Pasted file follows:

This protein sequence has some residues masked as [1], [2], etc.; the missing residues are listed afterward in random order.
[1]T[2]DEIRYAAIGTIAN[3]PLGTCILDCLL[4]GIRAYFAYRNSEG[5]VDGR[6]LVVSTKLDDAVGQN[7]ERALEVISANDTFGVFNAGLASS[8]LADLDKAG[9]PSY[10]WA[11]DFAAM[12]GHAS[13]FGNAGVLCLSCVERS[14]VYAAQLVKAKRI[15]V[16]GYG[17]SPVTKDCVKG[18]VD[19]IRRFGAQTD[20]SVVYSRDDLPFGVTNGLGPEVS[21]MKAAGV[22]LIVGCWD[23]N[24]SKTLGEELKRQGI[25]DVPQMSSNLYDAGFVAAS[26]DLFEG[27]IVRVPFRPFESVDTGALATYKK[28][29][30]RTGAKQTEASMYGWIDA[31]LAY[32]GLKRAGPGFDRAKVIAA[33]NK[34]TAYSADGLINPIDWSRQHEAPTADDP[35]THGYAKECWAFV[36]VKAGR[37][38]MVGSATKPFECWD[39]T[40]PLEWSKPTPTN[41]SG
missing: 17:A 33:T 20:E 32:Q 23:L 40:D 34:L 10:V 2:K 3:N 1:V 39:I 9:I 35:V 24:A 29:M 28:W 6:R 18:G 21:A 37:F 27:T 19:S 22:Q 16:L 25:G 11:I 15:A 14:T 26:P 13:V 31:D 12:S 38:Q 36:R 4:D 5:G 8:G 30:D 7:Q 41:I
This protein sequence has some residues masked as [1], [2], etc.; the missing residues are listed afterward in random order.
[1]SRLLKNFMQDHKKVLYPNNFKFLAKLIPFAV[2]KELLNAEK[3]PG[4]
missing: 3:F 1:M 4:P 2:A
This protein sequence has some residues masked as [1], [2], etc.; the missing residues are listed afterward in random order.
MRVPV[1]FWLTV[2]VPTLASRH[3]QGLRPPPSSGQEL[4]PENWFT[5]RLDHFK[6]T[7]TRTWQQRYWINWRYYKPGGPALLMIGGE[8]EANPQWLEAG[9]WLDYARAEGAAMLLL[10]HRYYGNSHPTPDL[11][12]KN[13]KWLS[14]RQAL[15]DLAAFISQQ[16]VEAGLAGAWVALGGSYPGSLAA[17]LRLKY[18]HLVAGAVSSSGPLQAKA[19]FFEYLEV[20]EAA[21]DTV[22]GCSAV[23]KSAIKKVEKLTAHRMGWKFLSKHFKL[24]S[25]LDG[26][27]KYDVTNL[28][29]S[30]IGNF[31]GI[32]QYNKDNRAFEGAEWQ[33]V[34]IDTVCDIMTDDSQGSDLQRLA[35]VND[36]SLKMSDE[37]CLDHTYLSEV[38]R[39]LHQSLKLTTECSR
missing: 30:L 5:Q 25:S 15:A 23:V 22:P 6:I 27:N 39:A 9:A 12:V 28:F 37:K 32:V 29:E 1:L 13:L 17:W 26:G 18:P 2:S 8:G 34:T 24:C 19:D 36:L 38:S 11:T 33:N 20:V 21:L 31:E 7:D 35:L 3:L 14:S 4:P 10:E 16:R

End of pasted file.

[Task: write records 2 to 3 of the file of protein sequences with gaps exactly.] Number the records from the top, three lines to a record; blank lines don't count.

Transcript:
This protein sequence has some residues masked as [1], [2], etc.; the missing residues are listed afterward in random order.
[1]SRLLKNFMQDHKKVLYPNNFKFLAKLIPFAV[2]KELLNAEK[3]PG[4]
missing: 3:F 1:M 4:P 2:A
This protein sequence has some residues masked as [1], [2], etc.; the missing residues are listed afterward in random order.
MRVPV[1]FWLTV[2]VPTLASRH[3]QGLRPPPSSGQEL[4]PENWFT[5]RLDHFK[6]T[7]TRTWQQRYWINWRYYKPGGPALLMIGGE[8]EANPQWLEAG[9]WLDYARAEGAAMLLL[10]HRYYGNSHPTPDL[11][12]KN[13]KWLS[14]RQAL[15]DLAAFISQQ[16]VEAGLAGAWVALGGSYPGSLAA[17]LRLKY[18]HLVAGAVSSSGPLQAKA[19]FFEYLEV[20]EAA[21]DTV[22]GCSAV[23]KSAIKKVEKLTAHRMGWKFLSKHFKL[24]S[25]LDG[26][27]KYDVTNL[28][29]S[30]IGNF[31]GI[32]QYNKDNRAFEGAEWQ[33]V[34]IDTVCDIMTDDSQGSDLQRLA[35]VND[36]SLKMSDE[37]CLDHTYLSEV[38]R[39]LHQSLKLTTECSR
missing: 30:L 5:Q 25:S 15:A 23:V 22:P 6:I 27:N 39:A 9:A 12:V 28:F 37:K 32:V 29:E 1:L 13:L 17:W 26:G 18:P 2:S 8:G 34:T 24:C 19:D 36:L 38:S 11:T 33:N 20:V 21:L 31:E 7:D 35:L 3:L 14:S 4:P 10:E 16:R